Is Trivago Cleaning Up?
Trivago is one of the newer players in the US online travel space and has used TV ads featuring actor Tim Williams. Trivago leveraged that attention by holding a contest, the winner of which got to orchestrate a Tim makeover.
The Automotive Brand and Clicks Connection
For some companies, a website is merely a mechanism to steer visitors toward a purchase. Others see additional value, including serving as an extension of the brand and even as a venue to build brand equity. Millward Brown Digital favors the latter. But which view is correct? Is the connection between brand and website visits evident?
Mercedes Going Down : Millward Brown Digital Original Research
Millward Brown Digital used its automotive behavioral analytics to evaluate Mercedes’ CLA launch based on success generating demand and converting that into sales, as well as interplay with C Class.
Touchdown for Super Bowl Auto Ads? [2014 Edition]
The 2014 Super Bowl has come and gone but hopefully for advertisers the commercials made a lasting impression. Certainly there’s enough ancillary coverage of the ads through the general media rating the ads as well as pre- and post-game exposure in social media. And of course, running ads in the Super Bowl is a notch on the gun for marketing executives and agencies.
JetBlue: Driving Digital Cross-Sells
Airline profitability overall has recovered notably in the past few years. Some of that recovery has come from charging fees for formerly free services. Airlines have also attempted to drive more revenue by capturing a bigger share of consumers’ travel wallets. That can come through selling or facilitating the sale of hotels, rental cars, and complete travel packages.
Automotive 2013: Mixed Market Messages
In 2013, the US auto industry enjoyed the highest sales in years and this year is poised for growth as well. But not all brands enjoyed success, and some enjoyed success on only one of the two primary levers needed to drive sales (demand and conversion—Millward Brown Digital’s hallmark metrics). Demand is measured by the number of in-market shoppers. These data are drawn from the sweet spot in the
Chevrolet Colorado: Everything a Launch Should Be
Chevrolet is preparing to boldly return to the mid-size pickup truck market with the Chevrolet Colorado (and related GMC Canyon), with the motto “Everything a Truck Should Be.” From one perspective adding Colorado gives the larger Silverado more leeway to move upmarket. From another, sales of Colorado will help GM meet more stringent fleet fuel economy requirements. Either way, the strategy emulates that of Toyota and Nissan (each offering both full-size and mid-size pickups) more than Ford and Ram (full-size only).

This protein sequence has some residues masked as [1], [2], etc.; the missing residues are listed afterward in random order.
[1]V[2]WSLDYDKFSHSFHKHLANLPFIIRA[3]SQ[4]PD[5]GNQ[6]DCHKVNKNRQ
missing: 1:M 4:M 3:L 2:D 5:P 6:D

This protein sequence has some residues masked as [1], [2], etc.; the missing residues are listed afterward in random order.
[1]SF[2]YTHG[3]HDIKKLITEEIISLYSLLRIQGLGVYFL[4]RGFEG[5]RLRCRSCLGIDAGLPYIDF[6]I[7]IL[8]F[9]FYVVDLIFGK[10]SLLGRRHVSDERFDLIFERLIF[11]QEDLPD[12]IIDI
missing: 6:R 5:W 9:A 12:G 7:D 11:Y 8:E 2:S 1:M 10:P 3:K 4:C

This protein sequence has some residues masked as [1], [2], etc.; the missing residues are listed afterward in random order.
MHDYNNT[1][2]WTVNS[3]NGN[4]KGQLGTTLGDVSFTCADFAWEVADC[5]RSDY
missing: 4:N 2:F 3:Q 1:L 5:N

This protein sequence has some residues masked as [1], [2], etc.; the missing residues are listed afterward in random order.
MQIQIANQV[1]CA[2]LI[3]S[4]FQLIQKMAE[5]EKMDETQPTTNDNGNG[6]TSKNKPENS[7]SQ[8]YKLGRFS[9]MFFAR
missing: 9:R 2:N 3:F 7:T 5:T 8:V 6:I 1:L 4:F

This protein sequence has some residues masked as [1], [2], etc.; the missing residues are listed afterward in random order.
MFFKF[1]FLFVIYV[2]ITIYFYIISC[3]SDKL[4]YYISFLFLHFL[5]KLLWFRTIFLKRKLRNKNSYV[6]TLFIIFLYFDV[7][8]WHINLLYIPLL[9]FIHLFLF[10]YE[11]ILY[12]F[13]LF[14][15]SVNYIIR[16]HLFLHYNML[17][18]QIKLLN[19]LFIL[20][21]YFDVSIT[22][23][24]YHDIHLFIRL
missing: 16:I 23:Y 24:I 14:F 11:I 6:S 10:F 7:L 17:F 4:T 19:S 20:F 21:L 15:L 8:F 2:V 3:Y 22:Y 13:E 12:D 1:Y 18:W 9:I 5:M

Why Ron Burgundy is as Good of a Car Salesman as an Anchorman
“I’d like an ad that works and a tasty BLT.” So might say Ron Burgundy if he was a CMO of a major corporation, including an automaker. In fact, Ron Burgundy (actor Will Ferrell) is staring in several shorts for the Dodge Durango designed to boost interest in “Anchorman 2,” the sequel to the 2004 cinema hit – both starring Ferrell, and generate awareness of and interest in Durango.
Cross-branding: Helping or Hurting Your Return on Investment?
Television and the internet are littered with reality-based shows. “Fast and Loud” is one of the newer programs in the automotive vein. It features two colorful main characters that buy older cars, enhance/hot rod them, and ideally sell them for profit. They’re backed by an entertaining support cast. The show covers the purchase, updating, and sales of vehicles, with enough “dramedy” to add flair.
Using Data to Assess the Ad Effectiveness in the Auto Industry
Automakers want their advertising to be effective but often find themselves torn between trying to build awareness and consideration long-term vs. driving sales right now, today. For the former, they often use Tier I advertising to highlight the features, specifications, and value of a specific model, with the biggest push typically at launch. In contrast, Tier II sales event advertising focuses on the event’s theme, typically presented at the brand level and often feature multiple models.
Trivago—Early Days of the Big USA Push
The recovering travel industry in the USA means more revenue potential and more players interested in tapping into that. One of those is Trivago, based in Germany and started in 2005, and newly penetrating the US. Trivago calls itself a “hotel comparison site” (i.e., meta-search engine) meaning consumers do not book on Trivago but are shown prices from across the web, which in theory allows them a complete view of pricing options before booking.